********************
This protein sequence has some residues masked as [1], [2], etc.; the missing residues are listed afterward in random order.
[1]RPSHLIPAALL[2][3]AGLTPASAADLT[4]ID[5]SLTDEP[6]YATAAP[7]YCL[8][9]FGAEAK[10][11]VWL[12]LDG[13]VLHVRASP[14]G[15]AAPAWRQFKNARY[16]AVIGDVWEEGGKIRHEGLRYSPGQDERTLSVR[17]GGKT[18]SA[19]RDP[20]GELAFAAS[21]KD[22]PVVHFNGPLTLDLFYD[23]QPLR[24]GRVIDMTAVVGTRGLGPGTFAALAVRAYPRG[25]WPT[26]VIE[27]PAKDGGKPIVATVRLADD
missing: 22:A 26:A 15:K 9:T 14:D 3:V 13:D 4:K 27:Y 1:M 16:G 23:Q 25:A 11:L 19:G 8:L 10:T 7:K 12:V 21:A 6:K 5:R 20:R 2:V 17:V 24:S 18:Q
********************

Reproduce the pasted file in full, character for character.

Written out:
This protein sequence has some residues masked as [1], [2], etc.; the missing residues are listed afterward in random order.
[1]RPSHLIPAALL[2][3]AGLTPASAADLT[4]ID[5]SLTDEP[6]YATAAP[7]YCL[8][9]FGAEAK[10][11]VWL[12]LDG[13]VLHVRASP[14]G[15]AAPAWRQFKNARY[16]AVIGDVWEEGGKIRHEGLRYSPGQDERTLSVR[17]GGKT[18]SA[19]RDP[20]GELAFAAS[21]KD[22]PVVHFNGPLTLDLFYD[23]QPLR[24]GRVIDMTAVVGTRGLGPGTFAALAVRAYPRG[25]WPT[26]VIE[27]PAKDGGKPIVATVRLADD
missing: 22:A 26:A 15:K 9:T 14:D 3:V 13:D 4:K 27:Y 1:M 16:G 23:Q 25:A 11:L 19:G 8:L 10:T 7:K 12:V 21:A 6:K 5:R 20:R 2:V 17:V 24:S 18:Q